New rules on whether a nursing home can force you to sign binding arbitration
Yesterday the federal government released what will be the new rules on pre dispute binding arbitration to either get into a nursing home (long term care facility) or to continue to receive care at a nursing home.
Let’s unpack this as follows:
- What do these terms mean?
- What’s the history of the rule on binding arbitration in nursing homes
- What are the new rules now
- Things you should consider if you feel your loved one has been abused or neglected in a nursing home
You can find the new rules here — https://www.federalregister.gov/documents/2019/07/18/2019-14945/medicare-and-medicaid-programs-revision-of-requirements-for-long-term-care-facilities-arbitration. Note this is unpublished as of right now it should be officially published tomorrow (July 18, 2019).
What do these terms mean?
Pre-dispute: this means before there is any controversy or argument both sides agree to something. What is it they agree to?
Binding: this means whatever decision that is made is final — it is binding on the parties. What is the thing that is binding?
Arbitration: this means that you cannot go to a court. No judge. No jury. Instead, you get one (or three) arbitrators who may be lawyers, former judges, folks who work or worked in the nursing home industry, etc. who will act as the judge and juror for your case. You are not allowed to go to court.
What’s the history of the rule on binding arbitration in nursing homes
Almost every nursing home facility required you (or family members) to sign a binding pre-dispute arbitration agreement in order to even get in the facility.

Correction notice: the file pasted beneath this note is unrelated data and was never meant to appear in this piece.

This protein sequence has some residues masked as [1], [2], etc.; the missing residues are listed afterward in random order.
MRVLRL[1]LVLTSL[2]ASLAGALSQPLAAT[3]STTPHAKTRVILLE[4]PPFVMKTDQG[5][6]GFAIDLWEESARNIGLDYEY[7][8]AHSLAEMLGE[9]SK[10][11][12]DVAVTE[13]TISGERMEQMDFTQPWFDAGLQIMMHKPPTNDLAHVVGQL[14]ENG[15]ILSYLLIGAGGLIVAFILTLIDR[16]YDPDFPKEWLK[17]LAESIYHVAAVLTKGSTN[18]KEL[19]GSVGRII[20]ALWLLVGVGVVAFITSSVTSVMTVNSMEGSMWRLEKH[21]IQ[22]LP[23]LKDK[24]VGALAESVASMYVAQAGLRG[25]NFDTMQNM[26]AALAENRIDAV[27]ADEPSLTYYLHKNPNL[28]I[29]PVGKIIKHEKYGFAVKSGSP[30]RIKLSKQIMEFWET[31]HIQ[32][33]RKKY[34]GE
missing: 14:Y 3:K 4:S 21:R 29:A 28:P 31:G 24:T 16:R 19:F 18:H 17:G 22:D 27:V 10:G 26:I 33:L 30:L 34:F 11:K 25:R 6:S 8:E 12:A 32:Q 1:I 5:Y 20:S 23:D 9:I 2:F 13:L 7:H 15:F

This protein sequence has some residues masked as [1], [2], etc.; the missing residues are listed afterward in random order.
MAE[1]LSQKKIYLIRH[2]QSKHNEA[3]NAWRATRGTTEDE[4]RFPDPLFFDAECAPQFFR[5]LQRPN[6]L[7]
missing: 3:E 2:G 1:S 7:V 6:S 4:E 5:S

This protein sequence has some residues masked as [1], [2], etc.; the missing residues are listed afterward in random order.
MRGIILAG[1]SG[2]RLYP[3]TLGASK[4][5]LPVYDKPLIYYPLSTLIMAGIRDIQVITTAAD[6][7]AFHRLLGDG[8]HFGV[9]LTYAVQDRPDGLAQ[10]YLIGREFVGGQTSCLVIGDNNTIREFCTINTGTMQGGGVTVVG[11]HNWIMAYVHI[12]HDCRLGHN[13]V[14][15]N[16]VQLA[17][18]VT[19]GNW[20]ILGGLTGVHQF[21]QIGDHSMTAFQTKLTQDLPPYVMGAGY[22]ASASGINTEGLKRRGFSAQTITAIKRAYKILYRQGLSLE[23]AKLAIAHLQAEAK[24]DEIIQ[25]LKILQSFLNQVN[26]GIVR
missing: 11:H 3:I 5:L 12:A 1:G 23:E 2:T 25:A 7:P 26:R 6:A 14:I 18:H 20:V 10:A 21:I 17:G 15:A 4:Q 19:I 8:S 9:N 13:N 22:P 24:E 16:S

If you refused, they would tell you “Good luck finding a place but you won’t be here. Goodbye.”
In 2016, as the last administration was winding down, a rule came into being that said this is illegal. Nursing homes can’t use arbitration agreements.
The industry had a complete come apart and sued. That caused the rule to be suspended and with the new administration, there was pushback to this 2016 rule.
So in 2017 the government (Centers for Medicare and Medicaid Services) pulled back the rule and studied the issues.
Yesterday afternoon (July 16, 2019), the government released the new rule (in unpublished format) that will be official on July 18 and should go into effect in about 60 days.
What are the new rules now for nursing homes?
Arbitration agreements are acceptable BUT they cannot be required.
A nursing home cannot tell you that you must sign it to get into the facility.
Or to continue to stay at the facility.
And things must be explained in understandable ways. Here is the new law (I’ve highlighted some sections for your attention):
PART 483—REQUIREMENTS FOR STATES AND LONG TERM CARE FACILITIES 1. The authority citation for part 483 is revised to read as follows: Authority: 42 U.S.C. 1302, 1320a-7, 1395i, 1395hh and 1396r. 2. Section 483.70 is amended by revising paragraph (n) to read as follows:
[These are not optional — these are requirements!]
§483.70 Administration. * * * * * (n) Binding arbitration agreements. If a facility chooses to ask a resident or his or her representative to enter into an agreement for binding arbitration, the facility must comply with all of the requirements in this section.
(1) The facility must not require any resident or his or her representative to sign an agreement for binding arbitration as a condition of admission to, or as a requirement to continue to receive care at, the facility and must explicitly inform the resident or his or her representative of his or her right not to sign the agreement as a condition of admission to, or as a requirement to continue to receive care at, the facility.
[Rights must be explained in easy to understand language]